Coping research: Historical background, links with emotion, and new research directions on adaptive processes

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Abstract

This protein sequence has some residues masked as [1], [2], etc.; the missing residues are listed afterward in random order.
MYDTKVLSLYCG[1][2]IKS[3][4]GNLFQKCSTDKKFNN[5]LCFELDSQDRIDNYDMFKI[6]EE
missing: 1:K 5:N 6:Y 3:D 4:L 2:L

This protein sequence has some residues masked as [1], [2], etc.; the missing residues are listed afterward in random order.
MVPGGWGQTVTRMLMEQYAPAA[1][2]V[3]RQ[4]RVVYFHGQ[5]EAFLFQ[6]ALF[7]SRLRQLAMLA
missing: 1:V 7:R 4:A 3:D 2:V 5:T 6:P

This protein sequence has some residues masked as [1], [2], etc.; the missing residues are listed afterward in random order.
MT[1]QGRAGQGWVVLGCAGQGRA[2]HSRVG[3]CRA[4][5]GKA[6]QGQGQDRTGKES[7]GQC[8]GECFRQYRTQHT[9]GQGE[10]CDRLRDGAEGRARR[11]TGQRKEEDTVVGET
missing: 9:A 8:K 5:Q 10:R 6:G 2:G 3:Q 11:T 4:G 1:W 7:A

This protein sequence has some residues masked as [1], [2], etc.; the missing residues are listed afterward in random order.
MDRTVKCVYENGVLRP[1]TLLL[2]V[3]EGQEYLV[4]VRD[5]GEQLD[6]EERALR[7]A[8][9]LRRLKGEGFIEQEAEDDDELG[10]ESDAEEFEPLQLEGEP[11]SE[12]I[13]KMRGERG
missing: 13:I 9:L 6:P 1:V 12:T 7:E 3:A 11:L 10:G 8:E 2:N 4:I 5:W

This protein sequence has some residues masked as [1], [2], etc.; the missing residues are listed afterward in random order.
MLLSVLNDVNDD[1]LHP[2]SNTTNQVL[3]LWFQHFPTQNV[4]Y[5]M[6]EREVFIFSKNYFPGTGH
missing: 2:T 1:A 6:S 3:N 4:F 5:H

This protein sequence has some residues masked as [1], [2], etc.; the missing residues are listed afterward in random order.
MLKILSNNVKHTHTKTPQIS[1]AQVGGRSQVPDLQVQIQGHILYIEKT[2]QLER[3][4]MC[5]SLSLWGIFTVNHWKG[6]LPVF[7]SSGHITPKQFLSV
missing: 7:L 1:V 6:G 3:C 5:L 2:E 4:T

The general purpose of this review is to briefly describe the historical foundations of coping research covering how it has evolved, over the past three to four decades, from research founded on a deficit model of stress to research that focused more often on exploring people's capacity to deal with life's circumstances and fulfil their potential. Five topic areas are covered. First, key theoretical underpinnings of coping research are described. Second, links between coping responses and emotion are presented, with an emphasis on how coping can mitigate the individual and environmental impacts of stress. Third, developmental studies of stress and coping are introduced showing how it is functionally important across the age span but may change in form. Fourth, the challenges for measuring coping are considered by describing classic and new approaches to assessment. Finally, later developments in coping research are covered by identifying recent research on proactive coping and dyadic approaches. Overall, this review also illustrates how coping research has traversed the full gamut of the lifespan.

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